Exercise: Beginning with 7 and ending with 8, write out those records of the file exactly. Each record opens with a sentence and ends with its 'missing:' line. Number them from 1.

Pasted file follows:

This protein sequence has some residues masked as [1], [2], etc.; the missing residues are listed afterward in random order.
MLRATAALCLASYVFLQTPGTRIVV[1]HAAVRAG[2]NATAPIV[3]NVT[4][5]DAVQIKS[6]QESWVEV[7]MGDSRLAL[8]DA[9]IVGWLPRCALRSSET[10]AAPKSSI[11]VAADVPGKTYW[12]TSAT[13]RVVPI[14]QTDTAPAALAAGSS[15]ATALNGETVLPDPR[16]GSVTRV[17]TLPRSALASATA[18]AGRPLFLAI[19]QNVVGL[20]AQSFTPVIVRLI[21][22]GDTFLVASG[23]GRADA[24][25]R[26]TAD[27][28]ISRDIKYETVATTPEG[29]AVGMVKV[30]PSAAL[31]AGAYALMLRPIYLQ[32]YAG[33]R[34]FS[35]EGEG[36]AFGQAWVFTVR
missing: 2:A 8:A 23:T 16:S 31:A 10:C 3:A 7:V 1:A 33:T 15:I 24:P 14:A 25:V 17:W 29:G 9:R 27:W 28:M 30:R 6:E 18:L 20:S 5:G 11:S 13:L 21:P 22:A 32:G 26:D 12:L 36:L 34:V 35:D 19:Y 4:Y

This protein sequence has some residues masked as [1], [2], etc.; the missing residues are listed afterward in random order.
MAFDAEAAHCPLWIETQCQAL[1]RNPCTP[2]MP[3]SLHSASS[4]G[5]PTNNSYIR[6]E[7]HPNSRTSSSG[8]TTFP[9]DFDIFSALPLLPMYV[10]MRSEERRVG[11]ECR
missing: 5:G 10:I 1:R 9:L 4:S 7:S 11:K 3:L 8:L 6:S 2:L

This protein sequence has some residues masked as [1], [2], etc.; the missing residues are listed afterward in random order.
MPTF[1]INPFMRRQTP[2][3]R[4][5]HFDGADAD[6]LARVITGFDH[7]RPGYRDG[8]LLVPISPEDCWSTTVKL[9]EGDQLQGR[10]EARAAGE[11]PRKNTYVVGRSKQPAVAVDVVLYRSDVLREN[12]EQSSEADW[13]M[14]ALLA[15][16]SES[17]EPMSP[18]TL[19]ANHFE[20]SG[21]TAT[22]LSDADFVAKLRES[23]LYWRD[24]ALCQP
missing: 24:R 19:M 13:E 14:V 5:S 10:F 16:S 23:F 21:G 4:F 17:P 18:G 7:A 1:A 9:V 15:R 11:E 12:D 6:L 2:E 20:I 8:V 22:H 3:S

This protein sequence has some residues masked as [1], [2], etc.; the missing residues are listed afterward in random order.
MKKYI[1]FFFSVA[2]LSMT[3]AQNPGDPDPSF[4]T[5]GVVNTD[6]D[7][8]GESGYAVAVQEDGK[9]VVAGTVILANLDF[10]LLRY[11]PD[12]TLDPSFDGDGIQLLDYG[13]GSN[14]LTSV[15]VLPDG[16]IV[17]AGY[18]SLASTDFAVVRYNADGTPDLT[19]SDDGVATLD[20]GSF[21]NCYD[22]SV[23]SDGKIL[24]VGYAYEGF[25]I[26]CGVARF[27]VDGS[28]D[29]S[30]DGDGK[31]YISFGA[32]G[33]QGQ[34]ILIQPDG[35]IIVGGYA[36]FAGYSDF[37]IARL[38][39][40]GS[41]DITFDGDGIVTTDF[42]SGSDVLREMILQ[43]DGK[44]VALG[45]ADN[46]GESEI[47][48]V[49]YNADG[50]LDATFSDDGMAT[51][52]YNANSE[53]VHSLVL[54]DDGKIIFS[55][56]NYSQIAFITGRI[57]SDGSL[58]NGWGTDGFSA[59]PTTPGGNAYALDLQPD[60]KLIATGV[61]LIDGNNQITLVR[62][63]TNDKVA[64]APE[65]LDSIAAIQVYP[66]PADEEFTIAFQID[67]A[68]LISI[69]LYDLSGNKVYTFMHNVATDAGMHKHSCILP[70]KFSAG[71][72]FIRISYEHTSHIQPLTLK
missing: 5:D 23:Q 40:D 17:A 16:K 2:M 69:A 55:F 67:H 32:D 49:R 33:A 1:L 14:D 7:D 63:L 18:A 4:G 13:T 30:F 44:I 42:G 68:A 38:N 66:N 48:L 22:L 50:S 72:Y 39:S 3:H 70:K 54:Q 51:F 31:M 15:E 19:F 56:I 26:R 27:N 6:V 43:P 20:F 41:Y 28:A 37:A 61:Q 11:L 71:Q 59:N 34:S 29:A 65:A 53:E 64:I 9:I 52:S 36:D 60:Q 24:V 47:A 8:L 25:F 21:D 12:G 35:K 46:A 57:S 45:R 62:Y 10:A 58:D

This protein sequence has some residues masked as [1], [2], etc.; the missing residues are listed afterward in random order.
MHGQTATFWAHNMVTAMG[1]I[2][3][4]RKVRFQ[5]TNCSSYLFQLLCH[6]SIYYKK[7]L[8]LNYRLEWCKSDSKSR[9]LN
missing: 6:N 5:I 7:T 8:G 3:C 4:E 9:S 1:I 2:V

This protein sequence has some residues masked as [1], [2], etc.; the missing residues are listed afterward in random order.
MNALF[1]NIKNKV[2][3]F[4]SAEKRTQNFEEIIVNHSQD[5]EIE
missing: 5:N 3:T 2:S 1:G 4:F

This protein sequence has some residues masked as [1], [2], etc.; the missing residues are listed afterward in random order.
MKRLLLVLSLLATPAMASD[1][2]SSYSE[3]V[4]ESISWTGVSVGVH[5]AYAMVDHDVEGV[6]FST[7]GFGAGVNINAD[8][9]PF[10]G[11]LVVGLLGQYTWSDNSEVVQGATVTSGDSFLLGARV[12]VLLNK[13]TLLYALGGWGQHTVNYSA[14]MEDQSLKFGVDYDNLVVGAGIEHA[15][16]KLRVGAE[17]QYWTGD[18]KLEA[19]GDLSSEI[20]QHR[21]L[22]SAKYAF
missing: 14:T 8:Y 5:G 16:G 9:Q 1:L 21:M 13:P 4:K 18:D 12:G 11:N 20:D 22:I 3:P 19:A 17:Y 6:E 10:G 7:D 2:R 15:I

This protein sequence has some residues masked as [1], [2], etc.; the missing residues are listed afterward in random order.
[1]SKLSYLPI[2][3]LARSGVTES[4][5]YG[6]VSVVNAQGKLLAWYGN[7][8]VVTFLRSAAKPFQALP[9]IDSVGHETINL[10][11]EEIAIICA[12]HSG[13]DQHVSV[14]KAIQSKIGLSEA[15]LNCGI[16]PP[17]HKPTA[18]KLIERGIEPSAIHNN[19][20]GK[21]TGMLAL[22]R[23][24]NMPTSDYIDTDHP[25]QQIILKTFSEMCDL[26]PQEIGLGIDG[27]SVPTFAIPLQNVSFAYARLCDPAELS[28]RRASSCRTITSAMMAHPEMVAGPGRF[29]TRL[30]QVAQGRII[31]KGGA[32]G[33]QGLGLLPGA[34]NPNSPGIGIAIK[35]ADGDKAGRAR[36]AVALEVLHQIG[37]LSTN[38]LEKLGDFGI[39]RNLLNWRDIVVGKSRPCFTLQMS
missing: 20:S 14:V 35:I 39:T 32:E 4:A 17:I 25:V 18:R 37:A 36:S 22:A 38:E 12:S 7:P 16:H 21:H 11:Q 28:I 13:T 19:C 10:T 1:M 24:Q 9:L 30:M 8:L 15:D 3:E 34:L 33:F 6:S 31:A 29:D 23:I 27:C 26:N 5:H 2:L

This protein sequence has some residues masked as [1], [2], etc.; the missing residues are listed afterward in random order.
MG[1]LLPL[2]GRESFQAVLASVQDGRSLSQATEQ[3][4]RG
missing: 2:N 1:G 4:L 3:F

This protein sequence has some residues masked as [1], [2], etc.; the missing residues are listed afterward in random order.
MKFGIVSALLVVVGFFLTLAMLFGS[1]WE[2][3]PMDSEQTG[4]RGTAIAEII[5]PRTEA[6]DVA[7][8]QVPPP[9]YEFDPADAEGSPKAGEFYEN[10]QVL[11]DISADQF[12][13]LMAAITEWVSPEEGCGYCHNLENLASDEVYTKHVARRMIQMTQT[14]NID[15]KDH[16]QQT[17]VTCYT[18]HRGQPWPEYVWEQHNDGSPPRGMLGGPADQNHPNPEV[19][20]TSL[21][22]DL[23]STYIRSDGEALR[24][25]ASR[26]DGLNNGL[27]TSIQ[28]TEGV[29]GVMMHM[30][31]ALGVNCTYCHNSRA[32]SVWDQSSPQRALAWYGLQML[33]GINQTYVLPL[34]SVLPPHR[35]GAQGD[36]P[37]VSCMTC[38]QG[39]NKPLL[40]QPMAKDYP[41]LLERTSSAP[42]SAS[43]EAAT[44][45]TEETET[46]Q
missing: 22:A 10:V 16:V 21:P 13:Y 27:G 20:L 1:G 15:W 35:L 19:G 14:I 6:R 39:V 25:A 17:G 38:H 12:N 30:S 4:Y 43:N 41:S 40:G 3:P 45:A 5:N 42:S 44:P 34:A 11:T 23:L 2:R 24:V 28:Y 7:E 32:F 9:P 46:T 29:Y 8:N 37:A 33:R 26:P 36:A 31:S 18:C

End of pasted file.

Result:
This protein sequence has some residues masked as [1], [2], etc.; the missing residues are listed afterward in random order.
MKRLLLVLSLLATPAMASD[1][2]SSYSE[3]V[4]ESISWTGVSVGVH[5]AYAMVDHDVEGV[6]FST[7]GFGAGVNINAD[8][9]PF[10]G[11]LVVGLLGQYTWSDNSEVVQGATVTSGDSFLLGARV[12]VLLNK[13]TLLYALGGWGQHTVNYSA[14]MEDQSLKFGVDYDNLVVGAGIEHA[15][16]KLRVGAE[17]QYWTGD[18]KLEA[19]GDLSSEI[20]QHR[21]L[22]SAKYAF
missing: 14:T 8:Y 5:G 16:G 9:Q 1:L 21:M 13:P 4:K 18:D 12:G 11:N 20:D 22:I 3:P 19:A 17:Y 6:E 10:G 7:D 2:R 15:I

This protein sequence has some residues masked as [1], [2], etc.; the missing residues are listed afterward in random order.
[1]SKLSYLPI[2][3]LARSGVTES[4][5]YG[6]VSVVNAQGKLLAWYGN[7][8]VVTFLRSAAKPFQALP[9]IDSVGHETINL[10][11]EEIAIICA[12]HSG[13]DQHVSV[14]KAIQSKIGLSEA[15]LNCGI[16]PP[17]HKPTA[18]KLIERGIEPSAIHNN[19][20]GK[21]TGMLAL[22]R[23][24]NMPTSDYIDTDHP[25]QQIILKTFSEMCDL[26]PQEIGLGIDG[27]SVPTFAIPLQNVSFAYARLCDPAELS[28]RRASSCRTITSAMMAHPEMVAGPGRF[29]TRL[30]QVAQGRII[31]KGGA[32]G[33]QGLGLLPGA[34]NPNSPGIGIAIK[35]ADGDKAGRAR[36]AVALEVLHQIG[37]LSTN[38]LEKLGDFGI[39]RNLLNWRDIVVGKSRPCFTLQMS
missing: 20:S 14:V 35:I 39:T 32:E 4:A 17:I 25:V 18:R 37:A 36:S 22:A 38:E 12:S 7:P 16:H 21:H 11:Q 28:I 13:T 19:C 10:T 1:M 24:Q 9:L 30:M 8:L 15:D 3:E 34:L 33:F 6:S 31:A 29:D 23:I 27:C 26:N 5:H 2:L